Cultures, colleges and the development of ideas about teaching in English further education

Research output: Contribution to journalArticle

3 Citations (Scopus)

Abstract

This article examines the development of new teachers' practice and conceptions of teaching in English further education (FE). Drawing upon data from observations and interviews involving both trainee and serving teachers at a large FE college, it discusses and applies a restricted conceptualisation of culture to investigate the influence of local cultures on new teachers. The paper concludes that while experiences of sections of teachers within the institution may diverge, they share much greater commonality. Even in the few instances where distinctive and sustainable local cultures existed these did not necessarily lead to distinctive teaching practices, suggesting that the most powerful influences on teaching in FE may derive from dominant ideas in society, not from local workplace settings. The paper argues that research that concentrates on the local, such as the Transforming Learning Cultures in Further Education project, risks understating the significance of wider cultural influences on learning, in this case on learning to teach in FE.

LanguageEnglish
Pages377-388
Number of pages12
JournalResearch in Post-Compulsory Education
Volume18
Issue number4
DOIs
Publication statusPublished - 2013

Fingerprint

further education
Teaching
teacher
planning of teaching
learning culture
teaching practice
trainee
learning
workplace
interview
experience

Cite this

@article{a600158c1ff0485abfeaab6413af358c,
title = "Cultures, colleges and the development of ideas about teaching in English further education",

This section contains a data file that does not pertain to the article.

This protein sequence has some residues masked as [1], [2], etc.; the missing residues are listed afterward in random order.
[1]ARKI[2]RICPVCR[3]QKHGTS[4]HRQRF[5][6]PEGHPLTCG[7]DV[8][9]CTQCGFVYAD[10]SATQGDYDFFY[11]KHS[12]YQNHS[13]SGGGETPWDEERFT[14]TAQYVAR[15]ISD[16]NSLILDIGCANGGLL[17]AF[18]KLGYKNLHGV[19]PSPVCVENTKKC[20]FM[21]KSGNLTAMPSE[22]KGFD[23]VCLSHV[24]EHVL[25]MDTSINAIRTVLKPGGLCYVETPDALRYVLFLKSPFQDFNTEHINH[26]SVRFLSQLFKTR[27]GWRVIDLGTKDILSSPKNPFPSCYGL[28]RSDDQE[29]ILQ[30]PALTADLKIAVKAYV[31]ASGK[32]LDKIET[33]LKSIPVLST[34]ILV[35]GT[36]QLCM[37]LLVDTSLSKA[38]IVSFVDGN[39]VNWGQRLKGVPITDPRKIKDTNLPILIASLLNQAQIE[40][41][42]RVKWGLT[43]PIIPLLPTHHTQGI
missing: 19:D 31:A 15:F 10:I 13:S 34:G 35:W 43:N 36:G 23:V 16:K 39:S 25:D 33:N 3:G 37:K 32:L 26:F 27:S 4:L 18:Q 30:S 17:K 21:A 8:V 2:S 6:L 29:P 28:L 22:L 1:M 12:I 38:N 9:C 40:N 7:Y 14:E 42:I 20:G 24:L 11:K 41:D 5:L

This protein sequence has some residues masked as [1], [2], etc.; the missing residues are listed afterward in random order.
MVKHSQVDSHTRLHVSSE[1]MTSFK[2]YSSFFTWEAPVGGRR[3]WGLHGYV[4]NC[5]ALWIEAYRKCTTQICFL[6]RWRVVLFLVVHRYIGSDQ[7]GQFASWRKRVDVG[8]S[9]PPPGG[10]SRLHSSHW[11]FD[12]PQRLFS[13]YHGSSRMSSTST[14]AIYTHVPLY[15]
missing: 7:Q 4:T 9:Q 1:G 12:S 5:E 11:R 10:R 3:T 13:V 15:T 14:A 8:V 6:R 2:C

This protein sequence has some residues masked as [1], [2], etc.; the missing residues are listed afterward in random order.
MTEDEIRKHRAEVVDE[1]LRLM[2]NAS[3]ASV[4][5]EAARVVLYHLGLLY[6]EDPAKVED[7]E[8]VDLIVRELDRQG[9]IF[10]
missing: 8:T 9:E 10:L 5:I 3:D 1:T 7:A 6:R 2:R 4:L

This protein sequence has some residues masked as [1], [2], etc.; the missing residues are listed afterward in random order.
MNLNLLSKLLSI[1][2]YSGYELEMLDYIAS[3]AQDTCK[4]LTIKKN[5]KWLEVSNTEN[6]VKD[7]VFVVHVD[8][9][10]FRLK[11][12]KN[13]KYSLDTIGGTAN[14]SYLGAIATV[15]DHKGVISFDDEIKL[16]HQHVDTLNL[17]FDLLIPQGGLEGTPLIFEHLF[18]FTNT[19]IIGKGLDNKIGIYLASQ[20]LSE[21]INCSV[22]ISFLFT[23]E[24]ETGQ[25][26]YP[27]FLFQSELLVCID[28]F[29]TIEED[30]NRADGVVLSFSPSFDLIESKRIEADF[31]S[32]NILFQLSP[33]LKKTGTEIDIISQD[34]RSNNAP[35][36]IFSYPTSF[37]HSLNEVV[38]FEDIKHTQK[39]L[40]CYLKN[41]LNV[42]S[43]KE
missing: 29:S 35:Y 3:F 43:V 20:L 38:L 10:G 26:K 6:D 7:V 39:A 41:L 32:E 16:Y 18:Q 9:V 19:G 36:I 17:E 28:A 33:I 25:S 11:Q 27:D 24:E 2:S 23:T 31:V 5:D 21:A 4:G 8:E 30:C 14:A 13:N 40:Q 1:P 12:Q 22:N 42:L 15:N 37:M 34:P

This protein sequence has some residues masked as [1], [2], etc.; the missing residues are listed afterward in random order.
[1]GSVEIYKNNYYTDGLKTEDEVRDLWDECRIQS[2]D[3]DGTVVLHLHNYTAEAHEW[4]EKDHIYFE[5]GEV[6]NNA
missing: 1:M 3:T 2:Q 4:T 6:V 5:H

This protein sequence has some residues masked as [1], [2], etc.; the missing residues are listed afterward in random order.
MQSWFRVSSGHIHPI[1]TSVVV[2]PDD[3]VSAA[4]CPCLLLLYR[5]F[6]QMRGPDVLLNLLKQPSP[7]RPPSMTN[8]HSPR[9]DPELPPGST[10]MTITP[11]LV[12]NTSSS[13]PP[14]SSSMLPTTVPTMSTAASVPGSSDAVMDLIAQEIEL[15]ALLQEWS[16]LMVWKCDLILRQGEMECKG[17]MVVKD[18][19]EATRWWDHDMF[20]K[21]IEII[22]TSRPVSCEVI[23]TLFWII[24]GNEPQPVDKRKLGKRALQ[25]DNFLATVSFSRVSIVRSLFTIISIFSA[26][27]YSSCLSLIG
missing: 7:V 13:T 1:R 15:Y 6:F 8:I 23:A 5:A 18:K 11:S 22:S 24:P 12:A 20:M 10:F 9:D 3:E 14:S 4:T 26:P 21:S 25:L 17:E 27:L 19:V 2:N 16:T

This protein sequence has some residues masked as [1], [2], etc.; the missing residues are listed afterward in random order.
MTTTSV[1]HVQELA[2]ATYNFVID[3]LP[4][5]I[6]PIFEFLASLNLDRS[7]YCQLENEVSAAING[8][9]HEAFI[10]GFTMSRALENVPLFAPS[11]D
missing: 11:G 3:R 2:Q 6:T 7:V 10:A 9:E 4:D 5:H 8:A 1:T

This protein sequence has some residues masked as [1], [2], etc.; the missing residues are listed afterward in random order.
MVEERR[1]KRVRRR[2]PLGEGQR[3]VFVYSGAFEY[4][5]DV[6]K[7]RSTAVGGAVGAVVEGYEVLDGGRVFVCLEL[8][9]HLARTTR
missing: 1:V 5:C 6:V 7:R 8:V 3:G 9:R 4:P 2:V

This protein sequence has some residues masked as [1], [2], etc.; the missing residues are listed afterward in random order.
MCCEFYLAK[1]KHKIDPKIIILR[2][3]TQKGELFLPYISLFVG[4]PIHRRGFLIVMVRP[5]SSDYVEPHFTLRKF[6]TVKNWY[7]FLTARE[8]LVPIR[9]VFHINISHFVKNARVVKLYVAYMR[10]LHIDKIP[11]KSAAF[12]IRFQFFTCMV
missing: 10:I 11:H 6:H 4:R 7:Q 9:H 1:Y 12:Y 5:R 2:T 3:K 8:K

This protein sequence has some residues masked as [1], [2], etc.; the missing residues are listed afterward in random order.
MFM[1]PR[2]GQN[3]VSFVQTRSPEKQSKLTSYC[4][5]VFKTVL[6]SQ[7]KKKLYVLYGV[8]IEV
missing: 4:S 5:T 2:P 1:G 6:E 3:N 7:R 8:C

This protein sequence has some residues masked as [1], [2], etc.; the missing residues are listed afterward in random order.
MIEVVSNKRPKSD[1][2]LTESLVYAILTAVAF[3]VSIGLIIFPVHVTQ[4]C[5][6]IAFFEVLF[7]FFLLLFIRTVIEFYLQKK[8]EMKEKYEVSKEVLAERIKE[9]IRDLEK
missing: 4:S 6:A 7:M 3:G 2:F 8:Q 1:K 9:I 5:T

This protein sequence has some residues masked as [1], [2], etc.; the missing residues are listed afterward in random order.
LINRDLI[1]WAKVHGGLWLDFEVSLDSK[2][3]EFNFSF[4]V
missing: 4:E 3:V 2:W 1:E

abstract = "This article examines the development of new teachers' practice and conceptions of teaching in English further education (FE). Drawing upon data from observations and interviews involving both trainee and serving teachers at a large FE college, it discusses and applies a restricted conceptualisation of culture to investigate the influence of local cultures on new teachers. The paper concludes that while experiences of sections of teachers within the institution may diverge, they share much greater commonality. Even in the few instances where distinctive and sustainable local cultures existed these did not necessarily lead to distinctive teaching practices, suggesting that the most powerful influences on teaching in FE may derive from dominant ideas in society, not from local workplace settings. The paper argues that research that concentrates on the local, such as the Transforming Learning Cultures in Further Education project, risks understating the significance of wider cultural influences on learning, in this case on learning to teach in FE.",
keywords = "colleges, cultures, further education, teacher-training, work-based learning",
author = "Kevin Orr",
year = "2013",
doi = "10.1080/13596748.2013.847173",
language = "English",
volume = "18",
pages = "377--388",
journal = "Research in Post-Compulsory Education",